WARSAW, Poland (AP) — Poles marched in cities across the country Sunday to defend a U.S.-owned television network that is being targeted by the country's right-wing government and to protect media freedoms in a European Union nation where democratic norms are eroding.
Many of the protesters were older Poles who decades ago resisted the country's communist regime. They fear that the democracy that they helped usher in is now being lost to them. They believe Poland's populist right-wing government is turning the country away from the West and adopting an authoritarian model closer to that of Turkey or Russia with attempts to exert political control over the courts and silence critical media.
The protests, led by opposition groups, were called after the parliament on Friday unexpectedly passed a bill that would force Discovery Inc. to sell its controlling share of TVN, Poland’s largest television network.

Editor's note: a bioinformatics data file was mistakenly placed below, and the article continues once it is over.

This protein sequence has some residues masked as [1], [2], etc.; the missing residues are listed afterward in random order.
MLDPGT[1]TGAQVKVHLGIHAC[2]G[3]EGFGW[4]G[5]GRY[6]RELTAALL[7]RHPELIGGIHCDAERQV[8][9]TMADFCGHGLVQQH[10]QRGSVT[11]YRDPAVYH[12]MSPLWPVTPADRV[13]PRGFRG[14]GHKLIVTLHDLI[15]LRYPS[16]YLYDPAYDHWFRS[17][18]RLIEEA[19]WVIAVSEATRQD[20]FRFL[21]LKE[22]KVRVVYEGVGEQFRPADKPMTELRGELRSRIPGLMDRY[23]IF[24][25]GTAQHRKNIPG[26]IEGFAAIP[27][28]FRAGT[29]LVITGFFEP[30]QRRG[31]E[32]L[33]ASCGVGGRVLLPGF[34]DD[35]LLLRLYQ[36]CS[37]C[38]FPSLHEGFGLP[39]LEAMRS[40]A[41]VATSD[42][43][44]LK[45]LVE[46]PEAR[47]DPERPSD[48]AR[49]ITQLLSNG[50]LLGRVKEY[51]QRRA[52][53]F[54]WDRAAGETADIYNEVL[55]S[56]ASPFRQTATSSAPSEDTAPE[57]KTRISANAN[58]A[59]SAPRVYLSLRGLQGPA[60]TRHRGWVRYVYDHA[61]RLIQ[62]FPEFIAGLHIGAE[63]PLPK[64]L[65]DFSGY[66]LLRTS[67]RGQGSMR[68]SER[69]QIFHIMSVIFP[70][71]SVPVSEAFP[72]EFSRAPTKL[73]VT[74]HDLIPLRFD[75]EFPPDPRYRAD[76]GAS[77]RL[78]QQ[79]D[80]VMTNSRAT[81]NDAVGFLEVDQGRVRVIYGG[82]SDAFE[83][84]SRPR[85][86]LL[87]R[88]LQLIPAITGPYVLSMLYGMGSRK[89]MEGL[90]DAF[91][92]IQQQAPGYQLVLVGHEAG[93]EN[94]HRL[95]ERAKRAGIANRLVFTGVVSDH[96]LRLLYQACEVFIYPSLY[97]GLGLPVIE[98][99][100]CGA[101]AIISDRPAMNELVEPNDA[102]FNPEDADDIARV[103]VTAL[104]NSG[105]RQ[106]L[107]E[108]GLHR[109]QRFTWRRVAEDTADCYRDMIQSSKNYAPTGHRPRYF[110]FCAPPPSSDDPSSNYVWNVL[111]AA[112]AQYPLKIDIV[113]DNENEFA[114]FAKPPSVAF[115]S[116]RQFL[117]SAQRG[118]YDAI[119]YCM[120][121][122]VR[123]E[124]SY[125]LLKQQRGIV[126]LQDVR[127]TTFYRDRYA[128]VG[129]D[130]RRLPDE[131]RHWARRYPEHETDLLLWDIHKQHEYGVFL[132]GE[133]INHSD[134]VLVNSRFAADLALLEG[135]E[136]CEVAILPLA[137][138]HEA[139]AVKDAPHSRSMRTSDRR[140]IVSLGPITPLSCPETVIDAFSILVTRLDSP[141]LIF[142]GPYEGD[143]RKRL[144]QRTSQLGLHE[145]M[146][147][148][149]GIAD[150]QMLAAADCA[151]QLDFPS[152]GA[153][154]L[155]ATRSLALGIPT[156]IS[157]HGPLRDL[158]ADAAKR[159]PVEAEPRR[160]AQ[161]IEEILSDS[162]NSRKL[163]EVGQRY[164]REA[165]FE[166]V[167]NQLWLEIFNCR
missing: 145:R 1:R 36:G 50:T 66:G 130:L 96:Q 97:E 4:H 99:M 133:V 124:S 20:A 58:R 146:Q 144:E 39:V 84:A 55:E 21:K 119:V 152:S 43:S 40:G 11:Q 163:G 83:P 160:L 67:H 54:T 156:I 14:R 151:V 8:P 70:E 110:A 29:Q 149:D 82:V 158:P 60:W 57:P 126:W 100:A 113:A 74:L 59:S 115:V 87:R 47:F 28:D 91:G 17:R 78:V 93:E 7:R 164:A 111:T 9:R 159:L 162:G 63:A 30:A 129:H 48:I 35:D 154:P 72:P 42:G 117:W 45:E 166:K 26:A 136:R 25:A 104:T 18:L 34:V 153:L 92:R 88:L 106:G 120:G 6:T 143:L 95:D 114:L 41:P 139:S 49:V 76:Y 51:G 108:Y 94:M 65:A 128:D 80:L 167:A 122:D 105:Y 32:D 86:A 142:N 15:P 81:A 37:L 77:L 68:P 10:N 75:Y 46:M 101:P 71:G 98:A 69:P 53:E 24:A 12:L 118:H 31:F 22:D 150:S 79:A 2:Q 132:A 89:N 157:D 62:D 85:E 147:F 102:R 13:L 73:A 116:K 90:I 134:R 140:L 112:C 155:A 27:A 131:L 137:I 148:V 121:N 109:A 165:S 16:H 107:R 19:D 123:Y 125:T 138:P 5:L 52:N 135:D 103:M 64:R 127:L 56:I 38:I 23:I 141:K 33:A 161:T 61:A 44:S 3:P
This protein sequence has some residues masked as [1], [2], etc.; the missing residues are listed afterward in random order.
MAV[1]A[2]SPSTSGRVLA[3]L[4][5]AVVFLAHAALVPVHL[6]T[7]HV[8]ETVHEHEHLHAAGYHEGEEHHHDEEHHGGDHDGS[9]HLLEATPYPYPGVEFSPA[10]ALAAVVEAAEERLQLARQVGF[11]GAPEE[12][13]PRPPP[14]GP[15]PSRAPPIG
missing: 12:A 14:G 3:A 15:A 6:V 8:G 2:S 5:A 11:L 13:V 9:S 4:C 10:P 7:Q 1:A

TVN operates an all-news channel TVN24 and its main channel, TVN, has a nightly evening news program viewed by millions that offers critical reporting of the government.
The fate of the bill now lies with President Andrzej Duda. The main protest on Sunday was taking place in front of the presidential palace in Warsaw.
Government leaders have defended the legislation by arguing that it is important for national security to ensure that no company outside of Europe can control companies that help form public opinion.
The United States is a close ally of Warsaw and has urged the government not to pass the law, viewing it as a hostile act towards a U.S. company.